“In the first half, I got a lot of double-teams,” he said. “Bardwell played outstanding in the first half. That’s one thing that’s really good about this team: you can’t really double one of us because that just opens up another one, and we just have so many weapons that can score.”
That didn’t stop McVeigh from trying to get the ball inside to his favorite post player.
“A coach wants to take you out of what you do best,” he said. “So what do you do? So now you go along with the other coach? Now I’ll just shoot it from the outside? That’s what I told our kids at halftime. We’re doing what they want us to do if we don’t keep on making a concerted effort to look inside. That doesn’t mean you always go there, that doesn’t mean you turn it over or force things. But I’m an old-school guy, and if that’s what we do well, and they’re trying to take us away from it, you’re going to have to really, really do it to make us stop doing what we want to.”
Smaller, faster: In the third quarter, Lowell was finding success with a rather unorthodox lineup. When it’s said that a team went small, that is usually relative to its overall height and the height of the other team. Friday, against the 6-foot-5 Bardwell and 6-foot-6 Nelson, Lowell went really small.
Its tallest player, Drew Healy, went to the bench early in the third with three fouls, so coach Scott Boyle had to look elsewhere to match up with North Andover’s players down low.
There were times when 6-foot Zaryn Green (12 points), the same guard that hit the two three-pointers in the final minutes, was matched up on Bardwell around the basket. Jonathan Perez and Hakeem Turay, 6-foot and 6-foot-1 respectively, guarded Nelson at various points in the quarter. The Knights did the best they could to attack those mismatches, but for the most part, the Lowell players held their own and held their lead until late in the quarter.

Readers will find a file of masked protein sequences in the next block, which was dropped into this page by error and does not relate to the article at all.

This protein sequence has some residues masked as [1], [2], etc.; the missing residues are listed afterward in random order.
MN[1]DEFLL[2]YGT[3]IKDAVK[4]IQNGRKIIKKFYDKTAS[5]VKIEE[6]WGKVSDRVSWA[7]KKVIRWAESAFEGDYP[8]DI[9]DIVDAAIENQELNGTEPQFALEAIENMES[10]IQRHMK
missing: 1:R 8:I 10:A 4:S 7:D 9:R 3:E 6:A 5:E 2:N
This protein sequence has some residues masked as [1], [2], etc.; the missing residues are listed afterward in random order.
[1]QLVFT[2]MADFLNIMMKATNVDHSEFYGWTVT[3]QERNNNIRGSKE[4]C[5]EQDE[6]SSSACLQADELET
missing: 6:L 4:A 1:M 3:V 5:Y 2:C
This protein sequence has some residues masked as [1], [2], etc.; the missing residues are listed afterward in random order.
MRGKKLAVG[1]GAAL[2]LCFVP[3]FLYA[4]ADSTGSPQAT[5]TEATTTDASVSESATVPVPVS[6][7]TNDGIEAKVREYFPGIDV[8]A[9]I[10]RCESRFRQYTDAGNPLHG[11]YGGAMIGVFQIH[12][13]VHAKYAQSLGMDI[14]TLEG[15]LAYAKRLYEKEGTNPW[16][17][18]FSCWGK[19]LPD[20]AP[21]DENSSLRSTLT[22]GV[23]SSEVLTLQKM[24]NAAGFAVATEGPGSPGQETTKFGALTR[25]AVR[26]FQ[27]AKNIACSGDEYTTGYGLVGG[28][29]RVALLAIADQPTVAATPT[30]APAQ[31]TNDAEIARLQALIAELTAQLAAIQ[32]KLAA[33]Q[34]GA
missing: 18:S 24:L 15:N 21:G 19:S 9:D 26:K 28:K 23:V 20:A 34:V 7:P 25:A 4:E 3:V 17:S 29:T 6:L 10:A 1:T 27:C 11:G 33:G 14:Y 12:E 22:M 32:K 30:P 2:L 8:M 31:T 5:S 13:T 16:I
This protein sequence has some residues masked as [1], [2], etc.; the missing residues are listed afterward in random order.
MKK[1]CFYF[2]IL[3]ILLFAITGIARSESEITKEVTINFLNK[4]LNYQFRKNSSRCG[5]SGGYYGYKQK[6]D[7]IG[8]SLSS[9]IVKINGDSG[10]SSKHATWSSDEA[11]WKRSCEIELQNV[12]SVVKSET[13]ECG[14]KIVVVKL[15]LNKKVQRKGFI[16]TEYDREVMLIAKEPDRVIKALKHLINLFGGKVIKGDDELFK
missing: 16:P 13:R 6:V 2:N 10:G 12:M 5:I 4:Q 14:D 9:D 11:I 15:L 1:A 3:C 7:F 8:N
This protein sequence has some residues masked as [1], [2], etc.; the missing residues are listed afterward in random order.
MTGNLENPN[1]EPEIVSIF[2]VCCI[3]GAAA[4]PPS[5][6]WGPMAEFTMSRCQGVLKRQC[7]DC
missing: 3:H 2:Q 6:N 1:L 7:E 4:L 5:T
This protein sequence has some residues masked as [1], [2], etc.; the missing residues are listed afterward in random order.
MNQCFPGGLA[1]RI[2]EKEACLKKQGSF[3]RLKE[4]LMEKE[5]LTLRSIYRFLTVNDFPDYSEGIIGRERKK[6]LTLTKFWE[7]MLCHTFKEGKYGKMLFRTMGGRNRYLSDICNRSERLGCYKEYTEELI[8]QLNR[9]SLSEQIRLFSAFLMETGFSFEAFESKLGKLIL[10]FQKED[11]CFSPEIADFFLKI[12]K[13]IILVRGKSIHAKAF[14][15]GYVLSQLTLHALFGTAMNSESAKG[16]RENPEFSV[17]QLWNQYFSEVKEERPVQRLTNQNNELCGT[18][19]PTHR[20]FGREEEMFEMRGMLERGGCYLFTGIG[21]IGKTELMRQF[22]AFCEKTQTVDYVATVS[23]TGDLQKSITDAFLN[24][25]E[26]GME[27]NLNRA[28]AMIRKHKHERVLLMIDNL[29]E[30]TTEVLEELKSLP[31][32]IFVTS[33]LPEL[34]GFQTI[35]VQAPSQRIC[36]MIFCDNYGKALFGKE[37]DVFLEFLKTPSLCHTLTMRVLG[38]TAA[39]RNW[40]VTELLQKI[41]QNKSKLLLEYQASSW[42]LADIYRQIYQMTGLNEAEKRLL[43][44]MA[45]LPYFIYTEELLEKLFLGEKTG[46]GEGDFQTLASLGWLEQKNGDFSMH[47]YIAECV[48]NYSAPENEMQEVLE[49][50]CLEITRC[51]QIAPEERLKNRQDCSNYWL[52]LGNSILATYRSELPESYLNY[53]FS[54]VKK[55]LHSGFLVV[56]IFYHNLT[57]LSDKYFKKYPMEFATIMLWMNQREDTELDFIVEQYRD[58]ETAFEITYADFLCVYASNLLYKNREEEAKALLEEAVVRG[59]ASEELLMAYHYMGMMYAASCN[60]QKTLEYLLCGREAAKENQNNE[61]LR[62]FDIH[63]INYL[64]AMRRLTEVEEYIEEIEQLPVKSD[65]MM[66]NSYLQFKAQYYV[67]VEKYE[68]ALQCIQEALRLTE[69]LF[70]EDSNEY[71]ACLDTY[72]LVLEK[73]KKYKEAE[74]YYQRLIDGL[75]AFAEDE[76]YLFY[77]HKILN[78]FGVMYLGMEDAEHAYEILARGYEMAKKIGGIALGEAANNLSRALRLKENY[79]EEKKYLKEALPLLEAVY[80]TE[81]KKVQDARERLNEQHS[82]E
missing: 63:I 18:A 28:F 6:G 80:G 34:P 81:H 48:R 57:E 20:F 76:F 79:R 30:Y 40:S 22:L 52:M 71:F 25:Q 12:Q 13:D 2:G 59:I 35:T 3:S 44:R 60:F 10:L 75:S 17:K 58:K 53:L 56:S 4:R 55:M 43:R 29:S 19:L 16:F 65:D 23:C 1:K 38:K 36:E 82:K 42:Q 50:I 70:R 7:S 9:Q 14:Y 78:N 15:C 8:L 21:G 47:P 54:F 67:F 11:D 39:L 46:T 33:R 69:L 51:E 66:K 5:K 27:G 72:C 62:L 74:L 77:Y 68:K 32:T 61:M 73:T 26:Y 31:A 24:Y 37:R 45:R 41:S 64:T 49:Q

“There’s an old coaches adage, ‘You have to find ‘em to hit ‘em,” said McVeigh. “That’s why a lot of great rebounders are not your seven-footers. There are guys who are quick to the ball and have that will to get it. Lowell absolutely had it down the stretch. The number of second shots they had were killers.”
Inspired by loss: During long seasons in sports, teams and observers can often look at a particular time period, occasion, or moment that either defines a team’s season or turns it around. It is possible North Andover could’ve had its already.
On Dec. 20 in the opening round Greater Lawrence Christmas Tournament, North fell to No. 11 Andover 76-62. At first glance, the score appears lopsided, but that game actually went to overtime. It was only in the extra frame that Andover pulled away.
So how could a team with so much promise like North Andover come out so flat against a rival when the game mattered most? The result did not sit well with anyone on the team, and it has since ripped off six wins in a row just as it is getting into the heart of its schedule.
“That game showed us that we’re a much better team than we were,” said Bardwell. “We improved so much. We’ve been practicing harder, we’ve been doing everything harder. It’s just been awesome after that game. We came together, we believed in ourselves, and we’ve been doing great after that game.”
“That game motivated this win,” added Nelson. “After that game, we’ve been practicing so much harder, we’ve been getting here earlier, we’ve been running stairs before practice. That’s been our motivation and we’re not going to let that happen again.”